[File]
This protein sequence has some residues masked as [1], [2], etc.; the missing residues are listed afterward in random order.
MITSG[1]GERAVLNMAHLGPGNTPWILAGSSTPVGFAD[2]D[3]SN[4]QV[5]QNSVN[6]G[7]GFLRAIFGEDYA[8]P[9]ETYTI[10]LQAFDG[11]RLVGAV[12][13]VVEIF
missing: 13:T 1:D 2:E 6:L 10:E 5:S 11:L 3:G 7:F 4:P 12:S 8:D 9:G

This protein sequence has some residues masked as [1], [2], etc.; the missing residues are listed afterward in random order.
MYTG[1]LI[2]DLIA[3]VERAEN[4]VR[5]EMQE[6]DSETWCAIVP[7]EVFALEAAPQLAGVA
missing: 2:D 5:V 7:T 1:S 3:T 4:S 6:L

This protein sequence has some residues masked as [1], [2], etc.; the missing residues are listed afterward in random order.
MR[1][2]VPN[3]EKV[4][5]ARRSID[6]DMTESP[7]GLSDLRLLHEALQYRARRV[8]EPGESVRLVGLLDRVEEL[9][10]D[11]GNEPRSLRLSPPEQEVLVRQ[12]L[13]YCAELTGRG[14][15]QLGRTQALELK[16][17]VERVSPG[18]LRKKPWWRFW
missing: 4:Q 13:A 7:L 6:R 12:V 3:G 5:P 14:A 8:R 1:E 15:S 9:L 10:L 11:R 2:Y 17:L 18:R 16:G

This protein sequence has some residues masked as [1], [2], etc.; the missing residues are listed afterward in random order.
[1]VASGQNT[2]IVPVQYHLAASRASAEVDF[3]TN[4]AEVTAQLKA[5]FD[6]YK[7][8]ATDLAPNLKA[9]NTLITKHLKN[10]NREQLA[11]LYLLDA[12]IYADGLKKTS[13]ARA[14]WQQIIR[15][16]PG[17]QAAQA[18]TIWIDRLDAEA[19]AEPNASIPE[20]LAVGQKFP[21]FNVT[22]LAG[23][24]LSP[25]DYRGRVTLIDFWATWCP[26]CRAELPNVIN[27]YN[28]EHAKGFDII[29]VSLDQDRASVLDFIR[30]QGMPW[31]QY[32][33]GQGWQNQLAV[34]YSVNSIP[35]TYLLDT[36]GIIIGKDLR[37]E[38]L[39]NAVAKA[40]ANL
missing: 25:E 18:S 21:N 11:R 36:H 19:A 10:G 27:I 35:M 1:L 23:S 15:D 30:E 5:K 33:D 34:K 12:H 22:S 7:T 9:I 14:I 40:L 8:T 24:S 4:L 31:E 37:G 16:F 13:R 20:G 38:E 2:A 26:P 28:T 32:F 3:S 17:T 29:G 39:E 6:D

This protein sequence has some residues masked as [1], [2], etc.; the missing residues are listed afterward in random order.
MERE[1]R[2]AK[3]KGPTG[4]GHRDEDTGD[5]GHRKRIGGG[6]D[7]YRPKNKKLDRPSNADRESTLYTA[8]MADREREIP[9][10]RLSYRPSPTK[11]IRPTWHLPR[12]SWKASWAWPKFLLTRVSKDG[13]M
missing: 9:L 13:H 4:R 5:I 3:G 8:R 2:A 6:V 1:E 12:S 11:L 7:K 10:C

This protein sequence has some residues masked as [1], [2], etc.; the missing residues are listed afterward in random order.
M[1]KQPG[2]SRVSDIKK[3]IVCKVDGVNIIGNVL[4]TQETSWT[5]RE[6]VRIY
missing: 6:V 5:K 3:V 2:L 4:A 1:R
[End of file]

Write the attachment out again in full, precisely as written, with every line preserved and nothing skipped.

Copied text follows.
This protein sequence has some residues masked as [1], [2], etc.; the missing residues are listed afterward in random order.
MITSG[1]GERAVLNMAHLGPGNTPWILAGSSTPVGFAD[2]D[3]SN[4]QV[5]QNSVN[6]G[7]GFLRAIFGEDYA[8]P[9]ETYTI[10]LQAFDG[11]RLVGAV[12][13]VVEIF
missing: 13:T 1:D 2:E 6:L 10:E 5:S 11:L 3:G 7:F 4:P 12:S 8:D 9:G

This protein sequence has some residues masked as [1], [2], etc.; the missing residues are listed afterward in random order.
MYTG[1]LI[2]DLIA[3]VERAEN[4]VR[5]EMQE[6]DSETWCAIVP[7]EVFALEAAPQLAGVA
missing: 2:D 5:V 7:T 1:S 3:T 4:S 6:L

This protein sequence has some residues masked as [1], [2], etc.; the missing residues are listed afterward in random order.
MR[1][2]VPN[3]EKV[4][5]ARRSID[6]DMTESP[7]GLSDLRLLHEALQYRARRV[8]EPGESVRLVGLLDRVEEL[9][10]D[11]GNEPRSLRLSPPEQEVLVRQ[12]L[13]YCAELTGRG[14][15]QLGRTQALELK[16][17]VERVSPG[18]LRKKPWWRFW
missing: 4:Q 13:A 7:L 6:R 12:V 3:G 5:P 14:A 8:R 1:E 15:S 9:L 10:L 11:R 2:Y 17:L 18:R 16:G

This protein sequence has some residues masked as [1], [2], etc.; the missing residues are listed afterward in random order.
[1]VASGQNT[2]IVPVQYHLAASRASAEVDF[3]TN[4]AEVTAQLKA[5]FD[6]YK[7][8]ATDLAPNLKA[9]NTLITKHLKN[10]NREQLA[11]LYLLDA[12]IYADGLKKTS[13]ARA[14]WQQIIR[15][16]PG[17]QAAQA[18]TIWIDRLDAEA[19]AEPNASIPE[20]LAVGQKFP[21]FNVT[22]LAG[23][24]LSP[25]DYRGRVTLIDFWATWCP[26]CRAELPNVIN[27]YN[28]EHAKGFDII[29]VSLDQDRASVLDFIR[30]QGMPW[31]QY[32][33]GQGWQNQLAV[34]YSVNSIP[35]TYLLDT[36]GIIIGKDLR[37]E[38]L[39]NAVAKA[40]ANL
missing: 25:E 18:S 21:N 11:R 36:H 19:A 10:G 27:I 35:M 1:L 23:S 15:D 30:E 5:K 33:D 34:K 12:H 22:S 7:T 9:I 14:I 40:L 8:T 24:S 4:L 31:E 37:G 16:F 13:R 20:G 38:E 2:A 26:P 28:T 32:F 3:S 17:T 29:G 39:E 6:D

This protein sequence has some residues masked as [1], [2], etc.; the missing residues are listed afterward in random order.
MERE[1]R[2]AK[3]KGPTG[4]GHRDEDTGD[5]GHRKRIGGG[6]D[7]YRPKNKKLDRPSNADRESTLYTA[8]MADREREIP[9][10]RLSYRPSPTK[11]IRPTWHLPR[12]SWKASWAWPKFLLTRVSKDG[13]M
missing: 9:L 13:H 4:R 5:I 3:G 8:R 2:A 6:V 1:E 12:S 11:L 7:K 10:C

This protein sequence has some residues masked as [1], [2], etc.; the missing residues are listed afterward in random order.
M[1]KQPG[2]SRVSDIKK[3]IVCKVDGVNIIGNVL[4]TQETSWT[5]RE[6]VRIY
missing: 6:V 5:K 3:V 2:L 4:A 1:R